Spiritual injury is caused by a contradiction that stems from a belief that did not accurately capture what was happening in our lives at the time the event happened. – Victor Scott “Spiritual Injuries: A definition” victorscott.org
Psalms 69:1-4; 16-20 NLT
Save me, O God, for the floodwaters are up to my neck. Deeper and deeper I sink into the mire; I can’t find a foothold I am in deep water, and the floods overwhelm me. I am exhausted from crying for help; my throat is parched. My eyes are swollen with weeping, waiting for my God to help me. Those who hate me without cause outnumber the hairs on my head many enemies try to destroy me with lies, demanding that I give back what I didn’t steal.
Answer my prayers, O Lord, for your unfailing love is wonderful. Take care of me, for your mercy is so plentiful. Don’t hide from your servant; answer me quickly, for I am in deep trouble! Come and redeem me; free me from my enemies. You know of my shame, scorn, and disgrace. You see all that my enemies are doing. Their insults have broken my heart, and I am in despair. If only one person would show some pity; if only one would turn and comfort me. I am suffering and in pain.
In these verses we see David struggling with a broad sense of despair. He is overwhelmed in his circumstances and is on the verge of total despondency. He is so overwhelmed that he describes his emotional state as sinking deeper and deeper into the mire, of being consumed with the floodwaters. He cries out for help only to become exhausted in his effort. He literally cries as he waits for help from God. Yet God’s support does not come. In Verses 16-20 David is convinced that God love is unfailing, His mercy is plentiful and He is able to redeem David from his misery. Yet he cries out to God and reveals his brokenness, he calls out that he is in deep trouble and is suffering emotional pain. He wishes there was just one person who would show some type of pity upon him. In these verses, David is revealing to us the extent of his spiritual injury, which has taken over his life. Continue reading “SPIRITUAL INJURY”
Living with the symptoms of PTSD and trauma is like living in a house full of pets.
Over the years we have accumulated a number of pets. At last count, we have 3-cats, 4-fish, 1-dog, and 1-bird. We never sat down and discussed how we were going to accumulate such an assortment of pets, it just sort of happened over time. Now you would think to have such a variety of pets would result in a house full of frenzy disarray and chaos. But somehow our pet population has found a way to get along. That is not to say there are no pet conflicts, but somehow it stays pretty peaceful.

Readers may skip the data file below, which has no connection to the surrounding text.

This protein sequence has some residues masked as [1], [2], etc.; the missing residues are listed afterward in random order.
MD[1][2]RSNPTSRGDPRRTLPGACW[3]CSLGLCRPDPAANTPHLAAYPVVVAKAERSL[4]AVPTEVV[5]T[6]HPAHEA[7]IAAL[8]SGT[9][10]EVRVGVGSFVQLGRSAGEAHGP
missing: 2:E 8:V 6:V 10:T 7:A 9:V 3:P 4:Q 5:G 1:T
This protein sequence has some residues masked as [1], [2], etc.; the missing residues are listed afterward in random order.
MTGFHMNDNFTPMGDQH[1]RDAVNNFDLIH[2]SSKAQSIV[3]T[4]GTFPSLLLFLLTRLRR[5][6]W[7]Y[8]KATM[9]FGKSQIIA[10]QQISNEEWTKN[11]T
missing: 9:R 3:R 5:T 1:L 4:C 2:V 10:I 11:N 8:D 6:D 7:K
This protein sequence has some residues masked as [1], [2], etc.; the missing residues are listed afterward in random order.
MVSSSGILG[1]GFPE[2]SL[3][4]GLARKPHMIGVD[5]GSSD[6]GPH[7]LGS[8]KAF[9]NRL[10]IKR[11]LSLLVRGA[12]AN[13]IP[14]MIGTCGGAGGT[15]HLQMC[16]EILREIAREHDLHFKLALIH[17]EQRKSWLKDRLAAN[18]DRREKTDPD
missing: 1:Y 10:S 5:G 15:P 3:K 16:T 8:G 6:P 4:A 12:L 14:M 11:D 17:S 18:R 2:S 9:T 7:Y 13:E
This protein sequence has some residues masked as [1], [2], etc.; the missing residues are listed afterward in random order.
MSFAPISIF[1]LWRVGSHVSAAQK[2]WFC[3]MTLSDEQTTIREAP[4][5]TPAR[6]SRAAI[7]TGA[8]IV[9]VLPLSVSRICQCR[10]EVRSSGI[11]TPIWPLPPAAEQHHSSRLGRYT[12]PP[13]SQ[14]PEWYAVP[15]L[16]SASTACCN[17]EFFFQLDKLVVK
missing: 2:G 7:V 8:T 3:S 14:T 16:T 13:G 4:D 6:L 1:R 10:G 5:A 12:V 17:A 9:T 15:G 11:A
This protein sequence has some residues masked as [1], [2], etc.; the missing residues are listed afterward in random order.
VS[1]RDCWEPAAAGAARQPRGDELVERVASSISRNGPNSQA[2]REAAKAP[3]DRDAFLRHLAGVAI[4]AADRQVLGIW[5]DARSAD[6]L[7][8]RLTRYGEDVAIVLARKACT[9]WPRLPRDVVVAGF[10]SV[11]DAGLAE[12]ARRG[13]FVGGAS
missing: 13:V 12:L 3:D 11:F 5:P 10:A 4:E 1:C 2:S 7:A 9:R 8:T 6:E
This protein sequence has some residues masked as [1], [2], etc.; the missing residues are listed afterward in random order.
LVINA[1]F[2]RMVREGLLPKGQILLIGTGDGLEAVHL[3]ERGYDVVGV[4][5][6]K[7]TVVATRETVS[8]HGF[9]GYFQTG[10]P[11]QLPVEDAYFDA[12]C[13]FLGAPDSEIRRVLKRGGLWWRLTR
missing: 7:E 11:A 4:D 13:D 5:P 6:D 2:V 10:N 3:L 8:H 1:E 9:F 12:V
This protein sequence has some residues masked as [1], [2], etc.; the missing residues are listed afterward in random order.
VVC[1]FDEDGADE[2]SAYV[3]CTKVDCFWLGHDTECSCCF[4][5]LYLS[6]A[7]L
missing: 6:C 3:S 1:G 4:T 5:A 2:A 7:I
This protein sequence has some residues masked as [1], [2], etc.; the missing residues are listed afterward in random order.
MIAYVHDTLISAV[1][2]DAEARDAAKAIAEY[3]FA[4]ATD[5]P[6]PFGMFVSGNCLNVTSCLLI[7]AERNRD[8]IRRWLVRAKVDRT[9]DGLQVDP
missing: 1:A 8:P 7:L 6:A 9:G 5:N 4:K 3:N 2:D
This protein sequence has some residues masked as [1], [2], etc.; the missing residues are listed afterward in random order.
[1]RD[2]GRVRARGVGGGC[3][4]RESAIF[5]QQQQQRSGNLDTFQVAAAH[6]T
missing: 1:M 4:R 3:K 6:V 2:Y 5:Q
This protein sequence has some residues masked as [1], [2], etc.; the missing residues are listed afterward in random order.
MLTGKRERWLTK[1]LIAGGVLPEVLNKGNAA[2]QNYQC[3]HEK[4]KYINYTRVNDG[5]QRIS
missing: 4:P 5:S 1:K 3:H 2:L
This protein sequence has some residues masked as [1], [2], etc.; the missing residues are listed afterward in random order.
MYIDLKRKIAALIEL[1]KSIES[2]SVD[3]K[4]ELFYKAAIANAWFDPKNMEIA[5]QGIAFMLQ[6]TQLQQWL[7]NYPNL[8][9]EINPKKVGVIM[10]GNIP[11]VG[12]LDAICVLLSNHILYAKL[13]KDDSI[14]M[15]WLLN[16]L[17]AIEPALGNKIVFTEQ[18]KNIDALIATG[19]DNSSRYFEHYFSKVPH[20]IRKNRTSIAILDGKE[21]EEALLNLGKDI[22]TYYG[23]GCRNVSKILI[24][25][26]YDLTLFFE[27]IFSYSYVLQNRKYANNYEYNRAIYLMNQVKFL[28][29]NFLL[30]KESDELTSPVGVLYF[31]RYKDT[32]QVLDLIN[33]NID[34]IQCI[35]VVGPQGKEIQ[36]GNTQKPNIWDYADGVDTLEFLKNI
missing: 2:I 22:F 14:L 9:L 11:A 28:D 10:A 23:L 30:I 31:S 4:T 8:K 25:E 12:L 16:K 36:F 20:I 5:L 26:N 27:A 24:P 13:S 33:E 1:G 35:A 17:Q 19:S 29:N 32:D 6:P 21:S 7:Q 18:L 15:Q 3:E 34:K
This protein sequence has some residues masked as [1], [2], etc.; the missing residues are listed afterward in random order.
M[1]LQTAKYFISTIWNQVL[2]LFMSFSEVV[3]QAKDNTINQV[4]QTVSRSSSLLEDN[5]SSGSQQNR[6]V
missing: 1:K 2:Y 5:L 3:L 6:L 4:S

Most of the conflict comes between the cats, as they tend to be pretty moody. Most of the time all three cats: Natasha, Bullwinkle, and Zika, the Angry Cat live in a precarious truce and co-exist in relative peace. Sometimes my dog will get a bit spirited and chase the cats around the house to demonstrate he is still the boss. Then we have the bird that belongs to my daughter, the bird is old and grouchy. If she does not like what is going on, she will squawk loudly, until someone pays attention to her. Then there are the fish, they are always quiet, don’t complain and pretty much swim in circles all day long.
Even though they get along pretty well, they are still animals with natural instincts. I’ve caught Natasha sitting on top of the fish tank looking through the opening of the tank lid. No doubt dreaming of the day when the fish will swim too close to the surface, and she will finally get to enjoy a tasty fish snack. We have observed both Natasha and Zika the Angry Cat, crouching behind the couch in the best tradition of Sylvester the Cat, waiting for a chance to eat the bird. Then we have my service dog Delrin, who out of nowhere will jump up and chase the cats just for the fun of it. From time to time Gracie the bird will get upset at something and let everyone know very loudly that she is unhappy. Usually, she does this when she is out of food, being ignored or her ladder is disconnected from her climbing tower. Living with the symptoms of PTSD and trauma is like living in a house full of pets. The potential for conflict is always there, in the instance a peaceful moment can explode into a major battle.
Continue reading “A HOUSE FULL OF PETS”